Amazon announced in June it would acquire Whole Foods Market Inc. for $13.7 billion. Included in the hefty price tag could be Whole Foods' legal department.
So far, as the deal awaits approval, Amazon.com Inc. and Whole Foods are staying tight-lipped about plans for the legal team's future. But based on clues from public information released by the companies, it appears that Amazon and Whole Foods could operate as independently as possible.
Attorneys who have been following the deal, but are not involved, believe that to be the best bet for both companies. They also weighed in on how Amazon might handle any liabilities and litigation it inherits from Whole Foods.
Heather Stern continues in her role as general counsel for the Austin-based grocery chain, according to the company website. She left her role as associate GC at Office Depot Inc. to become the top lawyer at Whole Foods in April as talks of the sale to Amazon began to advance, according to U.S. Securities and Exchange Commission filings.
In an interview with Corporate Counsel earlier this month, Amazon general counsel David Zapolsky said that the legal department at the Seattle-based e-commerce company is comprised of more than 800 people globally, about half of whom are lawyers. (Zapolsky did not disclose details of the proposed Whole Foods deal).
It's easy to ask, what's another dozen more? According to a LinkedIn search for Whole Foods' legal team, there could be just under a dozen in-house lawyers currently in the department. The search indicated the lawyers have expertise in retail operations, regulatory law, labor and employment, procurement, privacy, transactions and litigation.
Amazon did not respond for comment on this article, and Whole Foods declined to comment because the deal has yet to be finalized.
Michael Fricklas, former longtime general counsel at media conglomerate Viacom Inc., said that even if Amazon and Whole Foods operate independently, there is room to create efficiencies. During Fricklas' tenure as Viacom GC, the company made several major acquisitions, including Paramount Pictures, which has its own general counsel and team of lawyers.
Fricklas explained that while each division within the company operated as independently as possible to retain its own culture and brand identity, he found opportunities to centralize legal functions such as litigation, real estate, privacy and employment.
"I wouldn't begin to guess where those areas would be for Amazon and Whole Foods, but there will no doubt be some [opportunities for centralization]," Fricklas said.
He said that litigation was a great area to share resources due to time and budget limitations. Plus, it gives an opportunity for the general counsel or head of litigation to provide an opinion on issues including "changing outside counsel because you don't think the case is being hired correctly or suggesting a defense that somebody might have missed."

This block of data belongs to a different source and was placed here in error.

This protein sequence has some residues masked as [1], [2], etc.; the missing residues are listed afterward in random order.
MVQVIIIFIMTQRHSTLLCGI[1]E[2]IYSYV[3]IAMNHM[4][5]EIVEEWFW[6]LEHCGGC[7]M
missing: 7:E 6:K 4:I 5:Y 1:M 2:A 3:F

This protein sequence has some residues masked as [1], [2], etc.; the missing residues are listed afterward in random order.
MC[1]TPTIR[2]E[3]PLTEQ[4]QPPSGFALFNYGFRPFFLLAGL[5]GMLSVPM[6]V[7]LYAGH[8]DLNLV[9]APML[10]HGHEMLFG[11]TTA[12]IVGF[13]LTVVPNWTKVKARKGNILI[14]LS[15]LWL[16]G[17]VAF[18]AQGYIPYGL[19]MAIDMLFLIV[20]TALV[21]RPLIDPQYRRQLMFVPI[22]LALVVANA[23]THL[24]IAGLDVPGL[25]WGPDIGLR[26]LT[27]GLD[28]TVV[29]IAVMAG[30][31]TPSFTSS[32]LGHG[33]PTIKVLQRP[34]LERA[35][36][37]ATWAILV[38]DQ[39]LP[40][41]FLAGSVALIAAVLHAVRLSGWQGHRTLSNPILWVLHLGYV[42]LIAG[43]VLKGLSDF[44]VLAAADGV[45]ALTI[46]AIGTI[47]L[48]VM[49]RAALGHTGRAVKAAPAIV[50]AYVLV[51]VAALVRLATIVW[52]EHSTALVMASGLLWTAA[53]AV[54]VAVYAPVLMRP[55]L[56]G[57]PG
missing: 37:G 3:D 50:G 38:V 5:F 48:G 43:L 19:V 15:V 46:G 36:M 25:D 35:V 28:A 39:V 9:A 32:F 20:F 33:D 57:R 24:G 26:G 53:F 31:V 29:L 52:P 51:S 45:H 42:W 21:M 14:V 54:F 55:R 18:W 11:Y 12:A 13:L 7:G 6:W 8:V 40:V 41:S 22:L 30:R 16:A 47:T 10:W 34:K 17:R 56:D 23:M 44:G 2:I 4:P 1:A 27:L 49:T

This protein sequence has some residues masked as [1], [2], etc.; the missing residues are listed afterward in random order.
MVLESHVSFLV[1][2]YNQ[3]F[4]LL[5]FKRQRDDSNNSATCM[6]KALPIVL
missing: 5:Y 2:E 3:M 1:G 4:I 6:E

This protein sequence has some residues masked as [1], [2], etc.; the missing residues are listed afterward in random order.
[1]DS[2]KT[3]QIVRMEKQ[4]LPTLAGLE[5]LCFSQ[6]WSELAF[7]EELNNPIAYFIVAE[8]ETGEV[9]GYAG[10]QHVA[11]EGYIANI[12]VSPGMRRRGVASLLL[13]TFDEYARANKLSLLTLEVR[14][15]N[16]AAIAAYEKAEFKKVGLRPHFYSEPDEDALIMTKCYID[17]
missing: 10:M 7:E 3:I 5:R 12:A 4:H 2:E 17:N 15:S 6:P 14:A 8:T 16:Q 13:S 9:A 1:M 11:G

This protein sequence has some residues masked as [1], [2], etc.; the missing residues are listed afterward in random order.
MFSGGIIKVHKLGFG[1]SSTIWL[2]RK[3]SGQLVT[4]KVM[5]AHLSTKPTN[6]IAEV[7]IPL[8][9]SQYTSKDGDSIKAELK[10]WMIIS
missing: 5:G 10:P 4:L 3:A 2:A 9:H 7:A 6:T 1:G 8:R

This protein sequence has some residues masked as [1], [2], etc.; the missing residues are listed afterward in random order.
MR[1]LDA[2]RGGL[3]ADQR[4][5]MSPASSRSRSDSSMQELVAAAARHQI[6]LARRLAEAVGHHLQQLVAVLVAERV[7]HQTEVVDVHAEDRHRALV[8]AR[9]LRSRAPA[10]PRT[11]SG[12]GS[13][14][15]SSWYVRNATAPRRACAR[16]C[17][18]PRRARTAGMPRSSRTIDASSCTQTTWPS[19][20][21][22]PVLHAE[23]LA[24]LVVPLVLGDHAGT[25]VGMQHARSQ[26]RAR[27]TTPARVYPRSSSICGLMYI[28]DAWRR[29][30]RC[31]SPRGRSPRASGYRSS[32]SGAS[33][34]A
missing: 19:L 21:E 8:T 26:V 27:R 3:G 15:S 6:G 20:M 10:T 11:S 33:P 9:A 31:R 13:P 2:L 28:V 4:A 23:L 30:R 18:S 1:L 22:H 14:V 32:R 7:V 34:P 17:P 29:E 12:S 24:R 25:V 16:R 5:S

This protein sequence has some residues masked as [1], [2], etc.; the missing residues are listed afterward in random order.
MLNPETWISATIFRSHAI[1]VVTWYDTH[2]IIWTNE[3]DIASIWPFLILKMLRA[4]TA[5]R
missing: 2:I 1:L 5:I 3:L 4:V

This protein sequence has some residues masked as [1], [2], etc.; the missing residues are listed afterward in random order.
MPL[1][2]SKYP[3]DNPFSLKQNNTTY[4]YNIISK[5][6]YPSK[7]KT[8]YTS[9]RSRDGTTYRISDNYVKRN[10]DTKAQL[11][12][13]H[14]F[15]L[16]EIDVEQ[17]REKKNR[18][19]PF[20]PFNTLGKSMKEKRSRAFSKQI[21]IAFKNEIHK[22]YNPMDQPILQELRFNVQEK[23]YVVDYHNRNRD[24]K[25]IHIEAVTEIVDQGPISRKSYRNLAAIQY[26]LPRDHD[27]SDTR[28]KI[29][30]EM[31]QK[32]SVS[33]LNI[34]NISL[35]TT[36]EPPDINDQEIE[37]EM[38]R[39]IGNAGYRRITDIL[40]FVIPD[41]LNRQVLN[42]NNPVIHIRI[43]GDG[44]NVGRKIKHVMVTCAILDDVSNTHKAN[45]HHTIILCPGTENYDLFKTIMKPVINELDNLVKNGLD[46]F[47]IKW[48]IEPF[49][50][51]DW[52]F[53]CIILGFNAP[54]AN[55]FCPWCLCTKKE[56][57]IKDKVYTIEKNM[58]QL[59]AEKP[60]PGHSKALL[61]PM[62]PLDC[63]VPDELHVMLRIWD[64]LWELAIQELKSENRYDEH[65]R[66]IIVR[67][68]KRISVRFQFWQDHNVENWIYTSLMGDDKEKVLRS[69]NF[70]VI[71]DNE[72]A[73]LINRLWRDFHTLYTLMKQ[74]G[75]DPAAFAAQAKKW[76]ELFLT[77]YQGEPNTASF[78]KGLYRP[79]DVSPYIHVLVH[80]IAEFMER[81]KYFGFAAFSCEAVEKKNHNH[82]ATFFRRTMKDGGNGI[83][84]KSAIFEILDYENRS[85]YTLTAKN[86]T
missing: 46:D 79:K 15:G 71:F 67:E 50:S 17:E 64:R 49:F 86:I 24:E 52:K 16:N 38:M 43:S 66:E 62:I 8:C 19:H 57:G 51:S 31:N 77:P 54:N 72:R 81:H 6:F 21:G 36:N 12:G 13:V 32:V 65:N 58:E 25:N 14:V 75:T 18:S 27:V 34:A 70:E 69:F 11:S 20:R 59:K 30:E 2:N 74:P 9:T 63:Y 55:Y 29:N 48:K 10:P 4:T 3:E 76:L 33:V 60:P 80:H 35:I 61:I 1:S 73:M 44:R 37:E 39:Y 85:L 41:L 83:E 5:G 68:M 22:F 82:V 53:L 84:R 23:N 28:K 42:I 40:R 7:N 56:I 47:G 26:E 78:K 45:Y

Then there are the liabilities and litigation that Amazon might inherit.
Christopher Sagers, a law professor at Cleveland State University's Marshall College of Law, explained that because Whole Foods appears to be operating as an independent entity based on public disclosures, the two company's liabilities will stay separate. However, Amazon has voluntarily taken on some expenses for Whole Foods already. Just this week, Amazon announced a $16 billion private debt offering to fund the acquisition.
"Unless Amazon agrees otherwise, it will not be personally responsible for any ongoing litigation or anything like that," Sagers said. But he added that the company might agree, in the course of deal talks, to take on some or all of the liabilities. While Whole Foods might not be the most litigious company, its docket is far from empty. Its legal battles would have, of course, been one of the considerations in Amazon's initial decision to acquire the company. As Fricklas put it, if a company has to pay damages for litigation it acquired, it could "hurt" but lawsuits wouldn't be a deal breaker "unless it's something that's going to bankrupt the company."
Whole Foods' ongoing litigation includes allegations of overcharging customers, cheating employees out of bonuses and discriminating against LGBTQ employees.
Chelsea Grayson, former general counsel and later CEO of Los Angeles-based American Apparel, who is not involved in the acquisition, thinks it is wise for Amazon and Whole Foods to craft the deal to give Amazon oversight without handing over all control.
"I feel like if I'm the Amazon GC, I certainly want to know what's going on down there with all that litigation and I certainly want to understand [the specifics] because some of it's going to be material enough to report to the Amazon board from time to time," Grayson said.
While Grayson was at American Apparel, Amazon was reportedly a potential buyer for the company, which was ultimately sold to Canada-based Gildan Activewear. She declined to comment on any alleged negotiations. Grayson said that while the GC of an acquiring company should have a good handle on the target firm's legal affairs, she predicts that Amazon will allow Whole Foods' lawyers to continue their same work since "their legal team has been really dialed in on that stuff for a long time and they understand the ins and outs of what they've been dealing with."
"The grocery store sector is so esoteric and so specific," Grayson added, "It's not normal retail and is so regulated in many ways. You've got to expect they're going to let the experts do what the experts do."